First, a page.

In his blog, Free Technology for Teachers, Richard Byrne’s discusses new tools he finds that can be applied in the classroom for educators. In the post, MyReadingMapped – Interactive Maps of Historical Events and Patterns he discusses how to use this tool to teach and learn using interactive maps. Rather than reading about important historical battles and events from a textbook, MyReadingMapped explains these events through interactive maps. These maps are created in the hopes of inspiring students to learn and explore in different ways. With the help of Google Maps and Google Earth, these maps are able to be created with immense detail and be viewed in many different ways.
It may be a little bit overwhelming at first, but do not worry, there are plenty of tutorials on YouTube on exactly how to use the maps.
According to the site’s creator, George Stiller, MyReadingMapped, “is an extensive compendium of documentaries in the form of interactive Google Maps on Historic Events.” MyReadingMapped contains over 100 maps discussing historical events ranging from the travel of Alexander the Great to the battles of World War II, one of my personal favorites is the map that shows the world’s best zoos. Each location on the map is accompanied by an excerpt combined with details and anecdotes about the specific topic, in addition to a page reference or web link directing you to the source. The Explorer Maps come with a Google Earth KML file that allows viewers to digitally walk from location to location on a 3D map. Other KML files will allow you to walk around ancient ruins in 3D or see the inspiration of a landscape painting and the actual painting at the same time. However, a common viewing of a map would appear as it looks below.
These maps are not only great tools for educating students, but they are also a good tool to reinforce and further explain historical details. MyReadingMapped has a high MozTrust rating because it links to respected and trustworthy sites such as, the Smithsonian libraries, Harvard University, and the National Parks Service. MyReadingMapped gives the students a general background of topics in history, it is a good base point. Other excerpts come from eBooks, which are indicated by a book symbol. Either for gathering general knowledge, looking for more resources, or studying for a test, this is a useful tool for students to succeed.
As future teachers, we should all constantly be on the lookout for new ways to inspire and encourage our students to learn differently. MyReadingMapped is an incredibly different and innovative way to learn history from all eras. As a future history teacher, I am extremely excited to have come across this tool. It is versatile because it can be used for all subjects of history throughout time. One reason I really like this tool, is because I see myself using it as teacher and as a student.
George Stiller created MyReadingMapped “to assist students with metacognition, the ability to learn, by providing educators with stimulating tools that enable students of all ages to internalize the procedures, organization, and structures necessary to learn by example.” After only two and a half years of use, many teachers have used this tool in the classroom. He even provides a list of teachers that use MyReadingMapped. Educators all across America have embedded these maps into their own personal websites at school, thus making them known and available to students everywhere. One school, Dowel Middle School, embedded a map of the American Revolution, giving the students direct access to the map. This resulted in 850 views from students because it was so simple to view and use. The maps you see throughout my post are also embedded, meaning they are interactive and fully functional.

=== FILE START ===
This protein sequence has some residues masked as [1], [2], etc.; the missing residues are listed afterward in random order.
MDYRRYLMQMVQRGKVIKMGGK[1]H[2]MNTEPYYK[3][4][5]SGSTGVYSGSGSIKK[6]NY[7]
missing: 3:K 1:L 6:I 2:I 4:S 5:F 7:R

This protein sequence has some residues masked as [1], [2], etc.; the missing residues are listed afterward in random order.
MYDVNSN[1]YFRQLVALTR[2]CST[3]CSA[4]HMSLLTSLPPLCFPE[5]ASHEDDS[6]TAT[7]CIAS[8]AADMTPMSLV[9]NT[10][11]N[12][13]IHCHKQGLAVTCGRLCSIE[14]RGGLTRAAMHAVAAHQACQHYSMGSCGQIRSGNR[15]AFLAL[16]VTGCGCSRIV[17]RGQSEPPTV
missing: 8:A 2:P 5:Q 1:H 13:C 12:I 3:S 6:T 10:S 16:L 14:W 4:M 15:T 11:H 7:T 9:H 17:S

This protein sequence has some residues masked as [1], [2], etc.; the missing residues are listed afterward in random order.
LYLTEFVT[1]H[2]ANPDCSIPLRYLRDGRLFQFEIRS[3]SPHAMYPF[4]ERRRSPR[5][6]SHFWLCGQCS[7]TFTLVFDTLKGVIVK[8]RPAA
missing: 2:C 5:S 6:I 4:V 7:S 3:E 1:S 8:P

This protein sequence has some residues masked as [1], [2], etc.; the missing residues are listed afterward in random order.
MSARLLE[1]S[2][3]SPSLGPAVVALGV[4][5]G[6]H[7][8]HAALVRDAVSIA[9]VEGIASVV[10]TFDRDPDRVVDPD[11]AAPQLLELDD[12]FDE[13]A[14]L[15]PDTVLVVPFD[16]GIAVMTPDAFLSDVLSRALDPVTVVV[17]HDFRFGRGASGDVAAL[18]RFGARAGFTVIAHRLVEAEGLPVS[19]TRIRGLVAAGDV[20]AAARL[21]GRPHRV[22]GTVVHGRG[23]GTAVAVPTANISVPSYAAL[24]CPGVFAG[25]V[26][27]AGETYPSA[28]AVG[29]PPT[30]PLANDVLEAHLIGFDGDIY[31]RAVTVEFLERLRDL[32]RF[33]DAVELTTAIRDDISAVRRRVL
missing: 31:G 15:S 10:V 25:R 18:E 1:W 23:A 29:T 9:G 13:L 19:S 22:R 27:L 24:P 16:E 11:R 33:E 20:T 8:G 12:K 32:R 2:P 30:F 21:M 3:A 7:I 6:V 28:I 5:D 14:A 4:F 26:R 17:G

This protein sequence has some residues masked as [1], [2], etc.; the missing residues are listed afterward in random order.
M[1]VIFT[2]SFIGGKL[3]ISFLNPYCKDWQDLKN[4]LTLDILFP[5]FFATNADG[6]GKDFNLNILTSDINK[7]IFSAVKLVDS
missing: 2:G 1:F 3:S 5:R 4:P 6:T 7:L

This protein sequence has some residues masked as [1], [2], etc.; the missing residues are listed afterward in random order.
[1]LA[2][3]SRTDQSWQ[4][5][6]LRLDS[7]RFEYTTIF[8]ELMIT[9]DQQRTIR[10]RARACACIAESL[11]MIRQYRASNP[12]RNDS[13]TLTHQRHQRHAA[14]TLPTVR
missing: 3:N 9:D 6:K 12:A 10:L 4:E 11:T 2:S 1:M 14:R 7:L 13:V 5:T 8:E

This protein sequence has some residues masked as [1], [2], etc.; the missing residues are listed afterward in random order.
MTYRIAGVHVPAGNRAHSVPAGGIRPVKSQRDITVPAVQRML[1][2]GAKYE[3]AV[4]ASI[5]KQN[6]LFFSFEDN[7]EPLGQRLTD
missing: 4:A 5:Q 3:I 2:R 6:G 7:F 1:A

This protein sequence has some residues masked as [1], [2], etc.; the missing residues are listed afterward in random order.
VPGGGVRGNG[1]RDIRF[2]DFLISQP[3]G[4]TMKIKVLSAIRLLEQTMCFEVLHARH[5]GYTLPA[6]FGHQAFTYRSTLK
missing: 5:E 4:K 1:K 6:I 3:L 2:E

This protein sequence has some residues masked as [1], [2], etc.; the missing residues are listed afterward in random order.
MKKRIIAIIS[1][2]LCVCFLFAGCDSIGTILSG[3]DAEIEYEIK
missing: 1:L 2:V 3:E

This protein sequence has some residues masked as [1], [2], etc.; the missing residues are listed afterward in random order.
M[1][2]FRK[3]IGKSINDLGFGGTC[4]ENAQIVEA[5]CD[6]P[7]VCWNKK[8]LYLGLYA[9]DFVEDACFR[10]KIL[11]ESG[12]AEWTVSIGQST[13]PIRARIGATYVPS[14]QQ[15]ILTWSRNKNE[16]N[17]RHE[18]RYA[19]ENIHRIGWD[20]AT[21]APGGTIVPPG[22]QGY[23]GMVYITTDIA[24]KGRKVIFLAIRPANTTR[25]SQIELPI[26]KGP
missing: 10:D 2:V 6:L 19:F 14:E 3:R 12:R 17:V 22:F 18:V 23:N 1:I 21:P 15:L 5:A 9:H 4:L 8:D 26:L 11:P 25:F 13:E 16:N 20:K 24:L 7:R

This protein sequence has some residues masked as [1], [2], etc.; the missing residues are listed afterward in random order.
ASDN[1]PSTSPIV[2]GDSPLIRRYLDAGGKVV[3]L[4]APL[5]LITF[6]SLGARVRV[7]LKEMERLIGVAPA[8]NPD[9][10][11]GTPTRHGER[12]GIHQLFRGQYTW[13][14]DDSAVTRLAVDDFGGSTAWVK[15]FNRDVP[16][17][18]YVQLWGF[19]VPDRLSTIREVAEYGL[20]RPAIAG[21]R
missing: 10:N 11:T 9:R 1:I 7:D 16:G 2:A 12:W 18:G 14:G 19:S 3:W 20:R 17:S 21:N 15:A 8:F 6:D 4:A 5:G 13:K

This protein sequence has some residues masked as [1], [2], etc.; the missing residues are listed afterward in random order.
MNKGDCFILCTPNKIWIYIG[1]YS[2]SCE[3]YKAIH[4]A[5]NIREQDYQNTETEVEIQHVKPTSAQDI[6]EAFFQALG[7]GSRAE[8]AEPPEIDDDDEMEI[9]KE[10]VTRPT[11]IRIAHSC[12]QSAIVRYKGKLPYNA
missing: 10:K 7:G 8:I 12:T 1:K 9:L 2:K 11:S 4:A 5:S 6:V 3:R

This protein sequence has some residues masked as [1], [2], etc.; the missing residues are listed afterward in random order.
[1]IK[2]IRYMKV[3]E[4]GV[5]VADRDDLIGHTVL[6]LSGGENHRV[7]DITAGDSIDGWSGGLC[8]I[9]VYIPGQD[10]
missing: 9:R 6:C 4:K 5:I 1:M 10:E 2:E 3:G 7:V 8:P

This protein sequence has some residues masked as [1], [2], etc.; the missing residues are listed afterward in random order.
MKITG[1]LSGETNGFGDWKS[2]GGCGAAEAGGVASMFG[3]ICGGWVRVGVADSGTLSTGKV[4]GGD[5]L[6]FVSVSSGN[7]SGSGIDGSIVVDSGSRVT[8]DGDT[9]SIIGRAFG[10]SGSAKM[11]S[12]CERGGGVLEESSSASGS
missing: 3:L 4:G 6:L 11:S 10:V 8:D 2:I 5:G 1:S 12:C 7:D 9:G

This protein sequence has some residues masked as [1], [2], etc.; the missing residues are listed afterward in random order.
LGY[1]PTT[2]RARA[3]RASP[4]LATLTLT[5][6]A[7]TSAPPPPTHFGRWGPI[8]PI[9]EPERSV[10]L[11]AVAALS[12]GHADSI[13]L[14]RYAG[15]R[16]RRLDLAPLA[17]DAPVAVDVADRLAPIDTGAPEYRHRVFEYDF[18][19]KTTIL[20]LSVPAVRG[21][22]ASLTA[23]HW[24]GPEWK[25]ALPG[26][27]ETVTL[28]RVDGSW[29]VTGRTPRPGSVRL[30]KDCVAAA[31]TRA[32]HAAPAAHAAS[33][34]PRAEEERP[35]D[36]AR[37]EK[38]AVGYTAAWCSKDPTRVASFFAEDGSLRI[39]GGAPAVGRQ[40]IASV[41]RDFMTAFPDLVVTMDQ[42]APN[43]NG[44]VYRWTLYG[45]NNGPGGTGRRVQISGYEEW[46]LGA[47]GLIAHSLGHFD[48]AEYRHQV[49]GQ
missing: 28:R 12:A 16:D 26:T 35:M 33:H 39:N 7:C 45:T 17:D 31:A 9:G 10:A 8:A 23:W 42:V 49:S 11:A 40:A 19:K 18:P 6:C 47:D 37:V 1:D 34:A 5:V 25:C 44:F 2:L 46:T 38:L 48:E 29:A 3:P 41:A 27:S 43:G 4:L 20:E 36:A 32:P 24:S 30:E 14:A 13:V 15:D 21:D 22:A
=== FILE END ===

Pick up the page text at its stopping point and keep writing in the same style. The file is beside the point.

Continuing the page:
The best way to learn about MyReadingMapped would be through going to the website and using the maps. The options for maps ranges from ancient explorers to current topics like the U.S. government shutdown. The topics of maps vary widely, ranging from science, like climate change to social studies. Use the map embedded below to get an idea of how MyReadingMapped works. This map displays the Rise, Fall and Migration of Civilization due to Climate Change. You can use the mouse to move the map around, click on the different locations to read more about the climate changes, and see the trends around the world.
Because MyReadingMapped is getting more and more coverage and publicity as time goes on, it will hopefully become a frequently used classroom tool. I see myself using it in class as a way to teach my students, as well as encouraging them to use it in reviewing material, or exploring more on their own. As of my most recent visit, MyReadingMapped had 171,673 views!
Have you ever used a tool like this in class? Do you think it would benefit students who don’t necessarily enjoy reading from textbooks? Let me know what you think of this tool!
- Google Earth Blog– blog about cool and interesting things being done with Google Maps, including MyReadingMapped, this one in particular talks about the MyReadingMapped about the Trayvon Martin case
- Carol LaRow: Educational Technology Consultant– provides a lesson for teachers on how to use MyReadingMapped in the classroom
- History Tech– a blog by Glenn Wiebe, another consultant, and former history teacher who offers tips and advice for current teachers using technology concerning MyReadingMapped